The Dead: Terminable and Interminable, and How to Write about Them
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Level: Undergraduate, Graduate
Division: The New School for Social Research
Department: Anthropology
Course Number: GANT 6360
Course Format: Seminar
Location: NYC campus
Permission Required: No
Topics:
  • Anthropology
  • Philosophy
  • Sciences
Description:
From the Ancient Egyptian Book of the Dead, to Heidegger's "authentic moment" and Derrida's aporia through Freud's "death instinct" and Lincoln's "ideology of death," death has been credited as the force of culture, resistance to civilization, organizational practice, structure of subjectivity, the ultimate signifier. We will examine some paradigmatic moments in the development of an ideology of death, particularly, but not exclusively, in what has come to be known as "the West" and we will consider different possibilities of writing about the dead. Giorgio Agamben's Homo Sacer, Jacques Derrida's The Gift of Death, Bruce Lincoln's Death, War, and Sacrifice, Nicole Loraux’s Divided City, Gillian Rose's Love's Work, and Mourning Becomes the Law, and excerpts from Freud, Foucault, and the Frankfurt School, along with foundational texts in the anthropology of death: Max Gluckman, Maurice Bloch and Jonathan Perry, Deborah Bataglia, Emile Durkheim. For MA students of the NSSR anthropology department, this seminar fulfills the requirements of a Practices course.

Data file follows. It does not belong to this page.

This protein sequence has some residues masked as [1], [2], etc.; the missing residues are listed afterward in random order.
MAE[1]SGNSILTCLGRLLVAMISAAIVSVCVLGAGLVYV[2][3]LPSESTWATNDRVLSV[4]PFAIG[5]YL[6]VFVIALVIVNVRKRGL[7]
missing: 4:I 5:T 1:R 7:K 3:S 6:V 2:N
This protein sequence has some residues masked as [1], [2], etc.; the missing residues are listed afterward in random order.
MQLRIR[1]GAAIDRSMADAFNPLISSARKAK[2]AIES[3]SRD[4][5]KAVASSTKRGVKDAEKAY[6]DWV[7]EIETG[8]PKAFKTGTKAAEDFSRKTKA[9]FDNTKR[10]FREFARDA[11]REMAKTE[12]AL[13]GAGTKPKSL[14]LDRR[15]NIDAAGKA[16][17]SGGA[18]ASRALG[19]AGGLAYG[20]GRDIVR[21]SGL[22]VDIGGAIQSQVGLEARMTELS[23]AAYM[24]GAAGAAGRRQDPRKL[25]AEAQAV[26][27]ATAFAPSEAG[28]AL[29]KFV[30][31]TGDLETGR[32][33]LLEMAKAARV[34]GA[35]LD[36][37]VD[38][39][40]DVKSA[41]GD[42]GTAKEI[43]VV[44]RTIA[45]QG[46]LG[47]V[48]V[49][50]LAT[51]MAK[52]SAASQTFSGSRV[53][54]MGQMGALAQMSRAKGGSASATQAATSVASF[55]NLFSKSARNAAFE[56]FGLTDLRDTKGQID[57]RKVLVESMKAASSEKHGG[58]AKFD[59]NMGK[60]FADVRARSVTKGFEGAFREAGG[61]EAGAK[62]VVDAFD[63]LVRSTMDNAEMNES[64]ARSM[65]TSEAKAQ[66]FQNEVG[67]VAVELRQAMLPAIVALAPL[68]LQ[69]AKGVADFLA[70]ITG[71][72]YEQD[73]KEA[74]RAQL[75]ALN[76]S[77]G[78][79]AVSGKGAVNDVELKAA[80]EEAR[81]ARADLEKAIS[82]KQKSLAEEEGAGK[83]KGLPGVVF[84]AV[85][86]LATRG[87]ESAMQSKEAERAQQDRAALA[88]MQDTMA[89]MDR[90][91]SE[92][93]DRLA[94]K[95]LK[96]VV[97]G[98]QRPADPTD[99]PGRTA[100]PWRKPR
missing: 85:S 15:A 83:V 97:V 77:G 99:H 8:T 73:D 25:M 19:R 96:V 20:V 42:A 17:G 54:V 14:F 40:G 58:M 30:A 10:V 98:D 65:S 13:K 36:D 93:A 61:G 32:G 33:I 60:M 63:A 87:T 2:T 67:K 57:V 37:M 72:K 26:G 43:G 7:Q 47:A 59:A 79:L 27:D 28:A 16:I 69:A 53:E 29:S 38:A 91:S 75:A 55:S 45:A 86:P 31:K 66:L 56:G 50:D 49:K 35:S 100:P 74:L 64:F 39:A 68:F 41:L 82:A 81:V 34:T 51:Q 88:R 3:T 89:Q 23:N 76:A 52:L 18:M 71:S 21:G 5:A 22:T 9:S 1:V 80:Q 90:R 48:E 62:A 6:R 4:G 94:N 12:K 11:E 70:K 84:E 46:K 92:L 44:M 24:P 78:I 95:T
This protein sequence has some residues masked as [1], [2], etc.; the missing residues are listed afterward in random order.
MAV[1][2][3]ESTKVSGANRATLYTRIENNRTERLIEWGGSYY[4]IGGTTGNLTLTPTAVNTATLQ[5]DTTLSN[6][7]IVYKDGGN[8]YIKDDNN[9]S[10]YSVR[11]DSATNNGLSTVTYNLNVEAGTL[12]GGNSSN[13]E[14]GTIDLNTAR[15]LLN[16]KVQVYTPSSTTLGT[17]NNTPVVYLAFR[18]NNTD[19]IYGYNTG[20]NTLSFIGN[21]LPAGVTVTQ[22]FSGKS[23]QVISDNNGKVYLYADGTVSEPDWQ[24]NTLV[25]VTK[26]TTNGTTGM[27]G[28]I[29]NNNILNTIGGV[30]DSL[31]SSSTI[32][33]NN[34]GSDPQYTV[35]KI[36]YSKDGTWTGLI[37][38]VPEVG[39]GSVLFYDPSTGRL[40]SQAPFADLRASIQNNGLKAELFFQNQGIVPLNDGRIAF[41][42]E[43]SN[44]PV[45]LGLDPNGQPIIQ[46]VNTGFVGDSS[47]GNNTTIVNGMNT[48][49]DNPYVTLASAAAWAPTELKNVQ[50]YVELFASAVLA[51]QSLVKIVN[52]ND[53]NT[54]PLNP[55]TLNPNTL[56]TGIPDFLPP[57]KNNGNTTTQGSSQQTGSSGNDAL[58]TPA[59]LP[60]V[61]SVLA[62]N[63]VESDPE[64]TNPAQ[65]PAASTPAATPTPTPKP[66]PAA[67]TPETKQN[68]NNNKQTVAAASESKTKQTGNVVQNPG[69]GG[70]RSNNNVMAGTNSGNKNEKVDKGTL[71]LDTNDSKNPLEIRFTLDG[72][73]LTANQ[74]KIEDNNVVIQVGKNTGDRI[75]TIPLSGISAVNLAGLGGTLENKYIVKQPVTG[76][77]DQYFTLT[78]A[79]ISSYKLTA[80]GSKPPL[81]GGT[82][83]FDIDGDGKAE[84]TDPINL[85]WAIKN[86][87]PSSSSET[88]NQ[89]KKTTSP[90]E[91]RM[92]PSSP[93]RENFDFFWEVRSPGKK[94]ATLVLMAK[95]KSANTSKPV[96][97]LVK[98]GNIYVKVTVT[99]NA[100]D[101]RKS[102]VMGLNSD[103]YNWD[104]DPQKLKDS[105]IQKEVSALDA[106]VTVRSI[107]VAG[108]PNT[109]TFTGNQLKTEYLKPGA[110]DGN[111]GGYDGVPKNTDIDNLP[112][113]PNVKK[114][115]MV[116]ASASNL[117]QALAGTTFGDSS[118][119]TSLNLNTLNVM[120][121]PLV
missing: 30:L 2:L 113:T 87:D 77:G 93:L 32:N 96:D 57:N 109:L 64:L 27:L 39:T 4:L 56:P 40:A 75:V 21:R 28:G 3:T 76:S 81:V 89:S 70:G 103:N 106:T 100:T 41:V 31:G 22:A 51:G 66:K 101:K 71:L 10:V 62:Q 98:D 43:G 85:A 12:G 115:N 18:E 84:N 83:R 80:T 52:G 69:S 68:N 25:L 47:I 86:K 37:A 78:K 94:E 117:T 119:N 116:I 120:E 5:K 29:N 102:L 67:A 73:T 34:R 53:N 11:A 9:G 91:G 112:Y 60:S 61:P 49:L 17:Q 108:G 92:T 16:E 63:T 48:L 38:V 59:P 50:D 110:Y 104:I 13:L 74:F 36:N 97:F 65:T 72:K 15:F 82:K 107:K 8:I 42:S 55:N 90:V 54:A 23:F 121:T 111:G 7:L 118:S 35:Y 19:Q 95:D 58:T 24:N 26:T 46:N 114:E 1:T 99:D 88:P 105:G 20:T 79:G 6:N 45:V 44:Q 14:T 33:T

Course Open to: Degree Students with Restrictions